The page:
The incisive question I am working with right now is as follows: How can we equip communities to tell their stories connecting them to each other and with the wider world?

As All Saints Ilkley puts it we are “finding connections with God” and in the process we are finding connections with each other (or is it the other way round?). As I find myself repeating, communications and relationships are absolutely dependent on one another.

At its most profound, communication wouldn’t require technology or language, we would just know. However our relationships are highly dependent on language and technology and if we are to put relationships with each other and God at the highest level then grapple with language and technology we must.

The on-line world of websites and social media is often dismissed by some people as an irritation and a waste of time. I would urge anyone to look at how radically the process of maintaining relationships has changed in recent years. There are extraordinary opportunities for people to open conversations with strangers and experience different worlds. Websites, social media, photography, video if an end in themselves would be a waste of time, but there is real evidence that the creative expression these tools enable is bringing people together with amazing significance. Social media in some parts of the world is literally revolutionary. Shared visual media is extending the reach of communication to those who struggle with words. Power is shifting.

When we’re setting up our social media channels and websites I think it is essential to keep an eye on these higher opportunities for bringing communities together, telling important stories, giving marginalised people a voice, seeing the the world as it really is.

For me, participation is the key which is why I hate the concept of the web-master or the notion that there are ‘experts’ in social media. Intuitive use of these tools should be the aim but I accept that we need people to encourage and share good practice.

Even today at Oblong Leeds we’ve been doing our quarterly planning and on-line communication is playing a big part. We are driving for outcomes in education & skills, employment, raised aspirations, expanded world view, community cohesion – so what activities can we implement? It could be those activities which connect people together, give us a strong sense of identity and self worth, pull people together around a common purpose.

Websites and social media can’t change anything. I cant change anything. I do believe websites and social media may improve the possibility of change just so long as we don’t lose sight of the big goals which can be reached by shared conversations and relationship building.

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Telling stories on social media using video and stills

The use of video in social media is on the increase.  Vine, Youtube and Vimeo are popular services and video increasingly is being used in blogs, on twitter and Facebook.  It is easy to make high quality video on mobile phones and increased internet speeds now makes it possible to zap out a quick video post as part of social media  activity.   This explosion stills and video we have seen on-line is a really important shift in the way we communicate with each other.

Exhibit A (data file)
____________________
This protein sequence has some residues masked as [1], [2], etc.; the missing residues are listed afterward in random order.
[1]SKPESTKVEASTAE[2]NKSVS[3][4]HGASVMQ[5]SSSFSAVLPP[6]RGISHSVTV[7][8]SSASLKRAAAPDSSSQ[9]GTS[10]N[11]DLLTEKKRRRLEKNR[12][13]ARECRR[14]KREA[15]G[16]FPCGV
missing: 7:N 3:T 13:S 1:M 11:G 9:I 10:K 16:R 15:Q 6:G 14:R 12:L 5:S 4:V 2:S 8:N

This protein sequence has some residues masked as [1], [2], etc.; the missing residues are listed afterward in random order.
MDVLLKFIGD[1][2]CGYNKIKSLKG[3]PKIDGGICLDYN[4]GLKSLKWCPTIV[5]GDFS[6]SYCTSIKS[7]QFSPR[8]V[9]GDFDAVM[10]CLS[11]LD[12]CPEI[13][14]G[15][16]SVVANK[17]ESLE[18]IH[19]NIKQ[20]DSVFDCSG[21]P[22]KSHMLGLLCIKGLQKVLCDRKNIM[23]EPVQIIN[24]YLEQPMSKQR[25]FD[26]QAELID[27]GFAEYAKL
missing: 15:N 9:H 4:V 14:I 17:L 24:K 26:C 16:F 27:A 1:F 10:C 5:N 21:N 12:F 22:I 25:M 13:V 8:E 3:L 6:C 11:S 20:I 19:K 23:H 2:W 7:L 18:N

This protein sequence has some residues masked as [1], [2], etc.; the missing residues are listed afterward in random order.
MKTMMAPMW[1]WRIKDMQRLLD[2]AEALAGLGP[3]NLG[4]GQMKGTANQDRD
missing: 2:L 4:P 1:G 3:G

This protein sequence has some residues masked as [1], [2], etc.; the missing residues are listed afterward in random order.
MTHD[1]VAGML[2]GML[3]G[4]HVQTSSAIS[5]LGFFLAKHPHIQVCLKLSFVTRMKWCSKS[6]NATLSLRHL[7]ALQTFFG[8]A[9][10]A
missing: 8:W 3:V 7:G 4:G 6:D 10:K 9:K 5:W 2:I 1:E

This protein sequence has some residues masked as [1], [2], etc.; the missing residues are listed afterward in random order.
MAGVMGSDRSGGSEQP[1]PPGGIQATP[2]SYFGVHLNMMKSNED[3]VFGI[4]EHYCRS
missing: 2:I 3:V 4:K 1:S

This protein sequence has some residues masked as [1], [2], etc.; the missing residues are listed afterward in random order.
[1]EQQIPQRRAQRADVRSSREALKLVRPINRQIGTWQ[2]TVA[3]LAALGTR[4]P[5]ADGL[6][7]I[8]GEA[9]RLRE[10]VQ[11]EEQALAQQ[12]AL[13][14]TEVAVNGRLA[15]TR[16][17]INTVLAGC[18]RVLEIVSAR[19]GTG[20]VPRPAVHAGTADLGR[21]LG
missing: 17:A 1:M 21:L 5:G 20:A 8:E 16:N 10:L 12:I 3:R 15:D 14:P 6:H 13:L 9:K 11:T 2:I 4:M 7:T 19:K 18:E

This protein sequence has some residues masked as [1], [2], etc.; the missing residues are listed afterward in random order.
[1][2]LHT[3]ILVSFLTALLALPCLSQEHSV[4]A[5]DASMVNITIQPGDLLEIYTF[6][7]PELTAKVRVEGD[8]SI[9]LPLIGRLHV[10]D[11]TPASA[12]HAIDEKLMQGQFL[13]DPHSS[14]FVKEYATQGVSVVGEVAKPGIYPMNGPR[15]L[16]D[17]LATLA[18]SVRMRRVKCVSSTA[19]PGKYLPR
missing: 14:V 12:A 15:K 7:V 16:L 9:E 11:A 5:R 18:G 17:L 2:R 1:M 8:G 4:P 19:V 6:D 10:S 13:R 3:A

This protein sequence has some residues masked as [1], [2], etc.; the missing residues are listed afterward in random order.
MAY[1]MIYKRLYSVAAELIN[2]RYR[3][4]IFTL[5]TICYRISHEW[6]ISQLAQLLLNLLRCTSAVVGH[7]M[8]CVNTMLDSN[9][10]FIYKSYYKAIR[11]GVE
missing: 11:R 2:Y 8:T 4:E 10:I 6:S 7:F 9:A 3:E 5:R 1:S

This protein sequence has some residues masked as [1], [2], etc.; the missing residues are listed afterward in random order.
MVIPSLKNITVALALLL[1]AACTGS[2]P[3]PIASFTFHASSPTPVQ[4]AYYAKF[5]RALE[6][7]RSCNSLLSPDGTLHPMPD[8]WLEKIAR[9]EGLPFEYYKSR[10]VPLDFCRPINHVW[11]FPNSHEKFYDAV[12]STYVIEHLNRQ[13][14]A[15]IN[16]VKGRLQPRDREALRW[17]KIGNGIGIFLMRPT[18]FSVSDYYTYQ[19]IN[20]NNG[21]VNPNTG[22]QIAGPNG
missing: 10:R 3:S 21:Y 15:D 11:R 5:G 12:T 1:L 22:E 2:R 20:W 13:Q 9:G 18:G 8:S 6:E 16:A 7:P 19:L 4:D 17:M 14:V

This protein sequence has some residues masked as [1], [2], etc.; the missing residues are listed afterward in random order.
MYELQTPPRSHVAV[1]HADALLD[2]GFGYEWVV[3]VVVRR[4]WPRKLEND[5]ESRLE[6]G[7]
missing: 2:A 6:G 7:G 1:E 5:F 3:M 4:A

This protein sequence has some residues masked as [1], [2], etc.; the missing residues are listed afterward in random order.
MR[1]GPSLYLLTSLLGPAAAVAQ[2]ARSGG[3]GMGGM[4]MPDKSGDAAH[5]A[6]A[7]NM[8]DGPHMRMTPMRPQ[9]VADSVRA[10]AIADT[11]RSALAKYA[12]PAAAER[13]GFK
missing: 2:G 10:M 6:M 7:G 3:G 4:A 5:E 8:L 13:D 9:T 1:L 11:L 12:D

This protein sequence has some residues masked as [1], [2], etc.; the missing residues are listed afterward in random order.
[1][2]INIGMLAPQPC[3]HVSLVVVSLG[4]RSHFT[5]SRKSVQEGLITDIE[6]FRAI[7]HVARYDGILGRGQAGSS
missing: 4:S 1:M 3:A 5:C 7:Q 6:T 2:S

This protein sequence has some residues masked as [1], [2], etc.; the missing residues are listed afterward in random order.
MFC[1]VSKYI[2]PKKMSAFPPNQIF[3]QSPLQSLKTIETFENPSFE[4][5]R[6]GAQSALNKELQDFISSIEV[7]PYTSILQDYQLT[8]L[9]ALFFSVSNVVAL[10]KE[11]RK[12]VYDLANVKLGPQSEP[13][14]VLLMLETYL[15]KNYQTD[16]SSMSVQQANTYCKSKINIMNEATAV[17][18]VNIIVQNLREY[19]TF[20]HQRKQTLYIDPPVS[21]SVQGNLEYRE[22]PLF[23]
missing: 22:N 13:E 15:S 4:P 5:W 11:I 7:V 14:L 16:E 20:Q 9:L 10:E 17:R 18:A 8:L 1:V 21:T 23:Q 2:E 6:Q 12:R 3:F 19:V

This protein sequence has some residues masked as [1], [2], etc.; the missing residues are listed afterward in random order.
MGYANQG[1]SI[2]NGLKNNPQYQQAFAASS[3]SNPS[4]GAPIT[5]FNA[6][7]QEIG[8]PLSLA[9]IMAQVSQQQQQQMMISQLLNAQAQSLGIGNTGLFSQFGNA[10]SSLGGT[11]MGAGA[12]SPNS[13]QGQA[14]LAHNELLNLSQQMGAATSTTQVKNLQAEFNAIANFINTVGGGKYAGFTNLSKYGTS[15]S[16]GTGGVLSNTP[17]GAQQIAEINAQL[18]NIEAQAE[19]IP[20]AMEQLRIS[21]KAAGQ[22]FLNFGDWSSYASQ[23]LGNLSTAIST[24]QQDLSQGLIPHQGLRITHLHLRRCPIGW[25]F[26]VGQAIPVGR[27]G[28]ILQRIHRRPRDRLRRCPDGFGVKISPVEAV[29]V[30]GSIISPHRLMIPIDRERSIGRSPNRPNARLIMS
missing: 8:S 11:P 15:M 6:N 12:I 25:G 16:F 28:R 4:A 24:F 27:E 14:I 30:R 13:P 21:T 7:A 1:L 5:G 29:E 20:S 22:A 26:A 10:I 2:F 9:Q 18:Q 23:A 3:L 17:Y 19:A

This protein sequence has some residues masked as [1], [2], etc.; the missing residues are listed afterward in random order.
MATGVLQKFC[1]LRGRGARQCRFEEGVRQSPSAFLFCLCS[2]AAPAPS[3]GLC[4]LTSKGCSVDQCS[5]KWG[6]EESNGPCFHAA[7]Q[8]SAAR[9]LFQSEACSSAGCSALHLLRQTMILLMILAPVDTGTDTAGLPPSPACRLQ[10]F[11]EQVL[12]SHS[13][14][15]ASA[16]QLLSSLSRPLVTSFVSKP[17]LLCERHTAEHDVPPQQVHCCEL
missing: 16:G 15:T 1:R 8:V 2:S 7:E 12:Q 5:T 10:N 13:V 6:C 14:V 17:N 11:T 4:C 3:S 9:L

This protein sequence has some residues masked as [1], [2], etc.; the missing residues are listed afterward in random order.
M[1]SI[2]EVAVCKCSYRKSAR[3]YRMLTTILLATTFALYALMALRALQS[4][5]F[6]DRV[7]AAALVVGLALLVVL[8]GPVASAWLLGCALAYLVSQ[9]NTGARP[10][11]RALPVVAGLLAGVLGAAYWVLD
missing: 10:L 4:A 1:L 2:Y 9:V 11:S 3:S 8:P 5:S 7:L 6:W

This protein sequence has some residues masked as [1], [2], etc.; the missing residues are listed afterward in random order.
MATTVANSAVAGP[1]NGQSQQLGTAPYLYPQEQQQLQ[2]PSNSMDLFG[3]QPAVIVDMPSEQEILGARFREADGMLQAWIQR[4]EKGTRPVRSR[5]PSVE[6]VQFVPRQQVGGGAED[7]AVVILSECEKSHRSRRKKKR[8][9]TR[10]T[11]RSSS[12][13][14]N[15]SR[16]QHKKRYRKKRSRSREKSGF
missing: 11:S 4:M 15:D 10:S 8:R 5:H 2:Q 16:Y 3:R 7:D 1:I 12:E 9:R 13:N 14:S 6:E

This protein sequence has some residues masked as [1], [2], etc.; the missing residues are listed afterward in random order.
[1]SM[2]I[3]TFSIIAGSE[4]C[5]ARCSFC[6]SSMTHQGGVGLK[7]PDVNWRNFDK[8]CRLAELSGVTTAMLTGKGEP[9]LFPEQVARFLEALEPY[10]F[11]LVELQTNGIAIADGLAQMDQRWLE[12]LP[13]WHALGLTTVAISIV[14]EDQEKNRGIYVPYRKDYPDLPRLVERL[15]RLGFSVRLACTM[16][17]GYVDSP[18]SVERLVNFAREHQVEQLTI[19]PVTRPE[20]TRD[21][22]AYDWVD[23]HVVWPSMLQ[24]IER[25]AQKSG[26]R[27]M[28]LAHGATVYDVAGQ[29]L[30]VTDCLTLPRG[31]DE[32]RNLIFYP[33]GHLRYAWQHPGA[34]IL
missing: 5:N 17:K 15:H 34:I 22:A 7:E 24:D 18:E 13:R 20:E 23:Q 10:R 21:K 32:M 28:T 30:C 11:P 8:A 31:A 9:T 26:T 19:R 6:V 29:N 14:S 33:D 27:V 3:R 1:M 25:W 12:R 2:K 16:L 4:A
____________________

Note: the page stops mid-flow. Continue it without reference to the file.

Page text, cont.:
The advice  we’re getting now is that if you really want to connect with people in the social media environment incorporating video and stills can have a bigger impact than text alone.  However, as more people are using video clips the novelty is bound to wear thin and so my thought is that canny social media users will need to pay more attention to the quality and relevance of the content.  By quality and relevance I mean is the story told well and is it of timely interest to the audience.

Questions for reflection

  • What does telling a story mean for the way we take our pictures and video?
  • How important is it that we publish our post at a particular moment in time?
  • When we publish stills, video and text are we contributing to a story which will be engaging for our particular audience?
  • What insights does our story provide which will be of fresh interest to our followers?
  • Is it our small story or is it part of a much bigger story?

 

 

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why the mantelpiece?

One or two people have asked why I have re-named this blog the mantelpiece. The reason is that I wanted something that reflected what I was really interested in. All my life I have been taking bits of media and rearranging them into presentations. Sometimes the bits have been things I have created myself and others have been created by other people.

Deborah my wife has a gift for arranging things. She seems to be able to position a thing on a table top – or a mantelpiece – in a way that looks pleasing. When I try to do the same it looks a mess.  We got talking about the things on our mantelpiece. I said I didn't like some of the items particularly but that they held important memories.

This is a place where precious objects and memories are kept.  It is a place that is both private and public, private in its hidden meanings yet visible to all those invited in. Each treasure is carefully arranged in relation to the others, perhaps a letter from a loved one or a photograph of a child long since grown; each one has its place.

Some of the objects are beautiful but others are strange and challenging, each reminding us of who we are and telling a story in the great adventure.

So it seems to me that a blog or a myspace or a facebook or a flickr have something in common with the mantelpiece.  If this makes any sense.